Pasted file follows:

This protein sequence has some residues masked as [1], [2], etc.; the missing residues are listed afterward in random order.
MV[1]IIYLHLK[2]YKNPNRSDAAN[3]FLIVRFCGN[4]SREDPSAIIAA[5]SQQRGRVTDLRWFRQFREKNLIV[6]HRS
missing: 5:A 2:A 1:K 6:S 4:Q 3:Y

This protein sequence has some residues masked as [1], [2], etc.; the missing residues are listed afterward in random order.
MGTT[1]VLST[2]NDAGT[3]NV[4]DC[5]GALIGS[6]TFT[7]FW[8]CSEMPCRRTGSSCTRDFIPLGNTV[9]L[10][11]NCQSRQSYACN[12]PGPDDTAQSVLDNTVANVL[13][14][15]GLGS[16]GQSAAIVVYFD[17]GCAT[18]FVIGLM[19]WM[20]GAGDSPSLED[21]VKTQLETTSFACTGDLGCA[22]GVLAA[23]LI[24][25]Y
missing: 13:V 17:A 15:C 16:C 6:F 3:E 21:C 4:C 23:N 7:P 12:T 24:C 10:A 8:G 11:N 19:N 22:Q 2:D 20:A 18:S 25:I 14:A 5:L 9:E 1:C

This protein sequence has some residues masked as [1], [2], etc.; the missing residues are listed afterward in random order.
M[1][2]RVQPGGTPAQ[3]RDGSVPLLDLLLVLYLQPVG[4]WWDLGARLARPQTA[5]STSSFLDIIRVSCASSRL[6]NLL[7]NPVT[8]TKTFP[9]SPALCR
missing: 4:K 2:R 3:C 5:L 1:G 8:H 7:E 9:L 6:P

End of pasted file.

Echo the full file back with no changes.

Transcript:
This protein sequence has some residues masked as [1], [2], etc.; the missing residues are listed afterward in random order.
MV[1]IIYLHLK[2]YKNPNRSDAAN[3]FLIVRFCGN[4]SREDPSAIIAA[5]SQQRGRVTDLRWFRQFREKNLIV[6]HRS
missing: 5:A 2:A 1:K 6:S 4:Q 3:Y

This protein sequence has some residues masked as [1], [2], etc.; the missing residues are listed afterward in random order.
MGTT[1]VLST[2]NDAGT[3]NV[4]DC[5]GALIGS[6]TFT[7]FW[8]CSEMPCRRTGSSCTRDFIPLGNTV[9]L[10][11]NCQSRQSYACN[12]PGPDDTAQSVLDNTVANVL[13][14][15]GLGS[16]GQSAAIVVYFD[17]GCAT[18]FVIGLM[19]WM[20]GAGDSPSLED[21]VKTQLETTSFACTGDLGCA[22]GVLAA[23]LI[24][25]Y
missing: 13:V 17:A 15:C 16:C 6:F 3:E 21:C 4:C 23:N 7:P 12:T 24:C 10:A 8:G 11:N 19:N 22:Q 2:D 20:A 18:S 25:I 14:A 5:L 9:E 1:C

This protein sequence has some residues masked as [1], [2], etc.; the missing residues are listed afterward in random order.
M[1][2]RVQPGGTPAQ[3]RDGSVPLLDLLLVLYLQPVG[4]WWDLGARLARPQTA[5]STSSFLDIIRVSCASSRL[6]NLL[7]NPVT[8]TKTFP[9]SPALCR
missing: 4:K 2:R 3:C 5:L 1:G 8:H 7:E 9:L 6:P